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In the upcoming years, SpaceX has extremely high ambitions for space travel to Mars

The millionaire brainiac behind the Space Exploration Technologies (SpaceX) program has high ambitions of future private space exploration. Founder Elon Musk seeks a trip to the Red Planet of Mars before NASA's mid-2030s current projected timeframe.

Of course, Musk and SpaceX have delayed projects and failed tests in the past, but have shown great promise in current projects. SpaceX also continues to collect funds from NASA and other contractors looking to help go into space.

NASA's interest on the private sector relies on the hope of being able to use the SpaceX Dragon as an astronaut ferry into space, while the Falcon Heavy can carry cargo. The SpaceX Falcon Heavy successfully broke the $1,000-per-pound-to-orbit barrier at a time when space industry experts thought it couldn't be done at the time.

NASA and the US federal government are relying more on private contractors to help in the future -- SpaceX and its rivals will be more than happy to pick up the research slack. The SpaceX Dragon capsule may be prepared for launch in the next five years, with thoughts also on manned mission to Mars. Until then, the company recently announced it will invest $30 million for Space Launch Complex 4-East, located at Vandenberg Air Force Base. 

It's believed up to 1,000 employees could be employed at the facility in the next four years. SpaceX plans to launch aircraft and test projects from the popular launching site, while competitors look for other launch sites.

The private space market is growing with even more companies trying to snag government funding -- and SpaceX will have to face the United Launch Alliance Delta 4 rocket, along with foreign-based projects.

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RE: Good thing
By JediJeb on 7/18/2011 3:55:30 PM , Rating: 2
Think I'm crazy? Moon rocks have gone missing before, and it's rumored that just a small sized moon rock goes for 6 figures on the black market.

I think in the US it is actually illegal to own a moon rock, that is why the black market figures are so high. There was a plaque given to each state back in the Apollo era with a small moon rock on it, some are now missing and the government keeps an eye on places like Ebay looking for anyone selling one. Most people don't even know they have something illegal who have them because someone in the state government gave it away or sold it a long time ago even though they were not supposed to.

I guess if a private company wanted to get around the US and other major nations control of space they could go somewhere like Honduras and build a space port, I'm sure a country like that would like the income from it. Maybe if we find an asteroid with a high gold content it would spark a space gold rush that would make it profitable for private companies to make the investment. Who knows, with the way the price of gold is currently going, it could happen.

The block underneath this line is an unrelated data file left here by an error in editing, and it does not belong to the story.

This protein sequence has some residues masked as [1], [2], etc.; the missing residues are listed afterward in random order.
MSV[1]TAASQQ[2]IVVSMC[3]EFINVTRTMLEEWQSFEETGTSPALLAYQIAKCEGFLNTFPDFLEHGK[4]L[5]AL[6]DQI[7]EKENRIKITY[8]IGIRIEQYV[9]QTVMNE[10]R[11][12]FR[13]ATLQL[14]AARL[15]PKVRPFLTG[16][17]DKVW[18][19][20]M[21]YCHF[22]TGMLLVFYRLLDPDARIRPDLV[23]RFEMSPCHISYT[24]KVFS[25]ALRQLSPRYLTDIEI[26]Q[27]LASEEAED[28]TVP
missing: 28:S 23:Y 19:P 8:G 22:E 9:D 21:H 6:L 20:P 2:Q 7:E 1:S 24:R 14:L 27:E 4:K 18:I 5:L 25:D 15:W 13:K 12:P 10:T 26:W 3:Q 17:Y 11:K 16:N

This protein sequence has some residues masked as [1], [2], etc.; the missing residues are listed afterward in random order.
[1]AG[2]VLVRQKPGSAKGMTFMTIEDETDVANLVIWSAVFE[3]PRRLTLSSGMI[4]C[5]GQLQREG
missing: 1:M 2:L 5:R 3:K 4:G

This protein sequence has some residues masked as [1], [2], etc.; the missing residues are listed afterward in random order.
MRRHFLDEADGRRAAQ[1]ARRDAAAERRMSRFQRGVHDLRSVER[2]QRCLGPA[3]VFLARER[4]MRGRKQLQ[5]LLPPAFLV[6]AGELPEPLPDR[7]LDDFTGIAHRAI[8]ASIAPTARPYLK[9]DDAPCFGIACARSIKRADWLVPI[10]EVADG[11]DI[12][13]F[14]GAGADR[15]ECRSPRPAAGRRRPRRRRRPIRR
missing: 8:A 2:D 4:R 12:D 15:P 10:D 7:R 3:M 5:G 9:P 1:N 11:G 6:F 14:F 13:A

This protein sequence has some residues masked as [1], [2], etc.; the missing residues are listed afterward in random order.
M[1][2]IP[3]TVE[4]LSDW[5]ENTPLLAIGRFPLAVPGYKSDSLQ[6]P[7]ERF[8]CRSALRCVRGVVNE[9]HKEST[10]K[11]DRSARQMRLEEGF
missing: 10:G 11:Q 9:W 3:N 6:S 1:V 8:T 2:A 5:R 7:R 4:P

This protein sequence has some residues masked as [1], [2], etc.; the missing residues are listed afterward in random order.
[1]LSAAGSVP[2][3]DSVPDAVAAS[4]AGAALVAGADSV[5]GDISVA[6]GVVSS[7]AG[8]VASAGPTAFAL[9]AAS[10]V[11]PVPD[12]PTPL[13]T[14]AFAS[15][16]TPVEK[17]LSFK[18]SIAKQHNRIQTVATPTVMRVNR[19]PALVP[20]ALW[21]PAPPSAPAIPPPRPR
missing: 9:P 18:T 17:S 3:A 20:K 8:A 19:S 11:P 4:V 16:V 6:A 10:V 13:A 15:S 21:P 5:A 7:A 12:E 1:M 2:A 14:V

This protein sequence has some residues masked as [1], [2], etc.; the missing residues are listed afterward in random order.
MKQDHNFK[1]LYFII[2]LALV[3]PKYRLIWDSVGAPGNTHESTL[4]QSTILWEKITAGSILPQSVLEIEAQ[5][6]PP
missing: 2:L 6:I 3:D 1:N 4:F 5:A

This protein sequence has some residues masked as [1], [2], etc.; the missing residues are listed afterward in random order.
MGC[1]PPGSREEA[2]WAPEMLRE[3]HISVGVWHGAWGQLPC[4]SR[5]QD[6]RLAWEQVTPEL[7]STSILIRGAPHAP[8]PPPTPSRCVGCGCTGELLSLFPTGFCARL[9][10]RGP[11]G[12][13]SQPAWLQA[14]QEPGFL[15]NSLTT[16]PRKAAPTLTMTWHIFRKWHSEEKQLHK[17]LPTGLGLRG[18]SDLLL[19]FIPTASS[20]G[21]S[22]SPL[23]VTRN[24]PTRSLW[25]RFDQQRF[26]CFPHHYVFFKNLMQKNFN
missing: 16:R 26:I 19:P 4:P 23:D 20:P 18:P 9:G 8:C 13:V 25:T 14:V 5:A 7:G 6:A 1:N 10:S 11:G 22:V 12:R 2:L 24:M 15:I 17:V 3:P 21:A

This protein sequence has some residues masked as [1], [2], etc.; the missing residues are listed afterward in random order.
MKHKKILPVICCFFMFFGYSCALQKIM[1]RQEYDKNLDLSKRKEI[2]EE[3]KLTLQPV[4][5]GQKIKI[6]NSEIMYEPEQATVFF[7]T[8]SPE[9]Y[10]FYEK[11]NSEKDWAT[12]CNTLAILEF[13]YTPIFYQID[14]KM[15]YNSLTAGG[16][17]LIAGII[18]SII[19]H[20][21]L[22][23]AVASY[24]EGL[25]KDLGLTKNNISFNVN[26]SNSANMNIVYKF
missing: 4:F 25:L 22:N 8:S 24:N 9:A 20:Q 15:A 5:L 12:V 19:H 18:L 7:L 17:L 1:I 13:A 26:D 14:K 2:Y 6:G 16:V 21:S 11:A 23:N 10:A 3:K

RE: Good thing
By delphinus100 on 7/18/2011 8:04:30 PM , Rating: 2
I think in the US it is actually illegal to own a moon rock

No, not so much a moon rock, but NASA's moon rocks which, obviously, are government property. If you have the means to go get your own, go for it. There is no legal barrier that would prevent you. (Actual Lunar resource extraction is another matter, depending on how you interpret the 'common heritage of mankind' language of the Outer Space Treaty, to which the US is a signatory)

I guess if a private company wanted to get around the US and other major nations control of space they could go somewhere like Honduras and build a space port,

That's where you'd run into legal issues via ITAR:

...You simply aren't going to be able to move rocket technology out of the US like that. Even if you do all the R&D outside the US, you're bound by those laws, as long as you're a US citizen, no matter where you are.

RE: Good thing
By Laereom on 7/19/2011 11:04:34 AM , Rating: 1
Pff, forget gold.

The gold market would crash quite readily if you introduced a ton of it, because the demand for gold is ultimately driven by its scarcity; increasing the supply not only forces supply-side pressure on it, but people are also going to find it less attractive on the demand-side, as well.

Rare earth metals are where the money is at. They're in everything, they're damned expensive, they're becoming increasingly hard to obtain now that China is less willing to poison their population to obtain the stuff, and our demand for them is going to grow regardless of how much we find in the asteroids.

Indium is the shit. Fact.

"It's okay. The scenarios aren't that clear. But it's good looking. [Steve Jobs] does good design, and [the iPad] is absolutely a good example of that." -- Bill Gates on the Apple iPad
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